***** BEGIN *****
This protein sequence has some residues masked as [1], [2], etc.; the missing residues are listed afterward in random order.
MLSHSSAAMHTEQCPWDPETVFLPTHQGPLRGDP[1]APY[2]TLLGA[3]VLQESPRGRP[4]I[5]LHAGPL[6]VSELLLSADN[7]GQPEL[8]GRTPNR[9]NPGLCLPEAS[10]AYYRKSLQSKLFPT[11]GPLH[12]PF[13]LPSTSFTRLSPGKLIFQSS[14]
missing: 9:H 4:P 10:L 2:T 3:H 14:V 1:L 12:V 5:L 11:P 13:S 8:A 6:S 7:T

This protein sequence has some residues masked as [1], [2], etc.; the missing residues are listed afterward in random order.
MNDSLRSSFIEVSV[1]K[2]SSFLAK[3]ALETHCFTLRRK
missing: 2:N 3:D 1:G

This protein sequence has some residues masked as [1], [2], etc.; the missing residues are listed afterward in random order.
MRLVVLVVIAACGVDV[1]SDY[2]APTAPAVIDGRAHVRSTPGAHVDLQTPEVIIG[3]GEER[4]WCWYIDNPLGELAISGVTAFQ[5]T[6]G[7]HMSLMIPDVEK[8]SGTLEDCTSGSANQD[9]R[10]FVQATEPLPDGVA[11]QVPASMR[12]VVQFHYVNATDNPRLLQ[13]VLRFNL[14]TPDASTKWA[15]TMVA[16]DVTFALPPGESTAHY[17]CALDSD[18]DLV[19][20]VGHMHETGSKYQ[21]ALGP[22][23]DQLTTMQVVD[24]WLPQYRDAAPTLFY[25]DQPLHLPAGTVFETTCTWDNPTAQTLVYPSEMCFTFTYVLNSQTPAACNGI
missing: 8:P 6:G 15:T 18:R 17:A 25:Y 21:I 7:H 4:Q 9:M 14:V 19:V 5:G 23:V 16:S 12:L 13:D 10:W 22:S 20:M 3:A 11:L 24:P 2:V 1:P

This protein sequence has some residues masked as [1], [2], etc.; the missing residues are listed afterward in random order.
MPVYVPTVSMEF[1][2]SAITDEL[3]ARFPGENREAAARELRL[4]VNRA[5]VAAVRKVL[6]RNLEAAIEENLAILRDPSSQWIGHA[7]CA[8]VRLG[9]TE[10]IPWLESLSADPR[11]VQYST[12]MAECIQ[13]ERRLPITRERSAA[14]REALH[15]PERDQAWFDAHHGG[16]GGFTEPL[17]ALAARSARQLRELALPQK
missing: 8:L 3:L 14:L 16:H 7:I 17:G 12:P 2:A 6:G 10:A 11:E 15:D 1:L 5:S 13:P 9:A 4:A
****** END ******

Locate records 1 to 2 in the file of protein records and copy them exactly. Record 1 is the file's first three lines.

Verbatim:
This protein sequence has some residues masked as [1], [2], etc.; the missing residues are listed afterward in random order.
MLSHSSAAMHTEQCPWDPETVFLPTHQGPLRGDP[1]APY[2]TLLGA[3]VLQESPRGRP[4]I[5]LHAGPL[6]VSELLLSADN[7]GQPEL[8]GRTPNR[9]NPGLCLPEAS[10]AYYRKSLQSKLFPT[11]GPLH[12]PF[13]LPSTSFTRLSPGKLIFQSS[14]
missing: 9:H 4:P 10:L 2:T 3:H 14:V 1:L 12:V 5:L 11:P 13:S 8:A 6:S 7:T

This protein sequence has some residues masked as [1], [2], etc.; the missing residues are listed afterward in random order.
MNDSLRSSFIEVSV[1]K[2]SSFLAK[3]ALETHCFTLRRK
missing: 2:N 3:D 1:G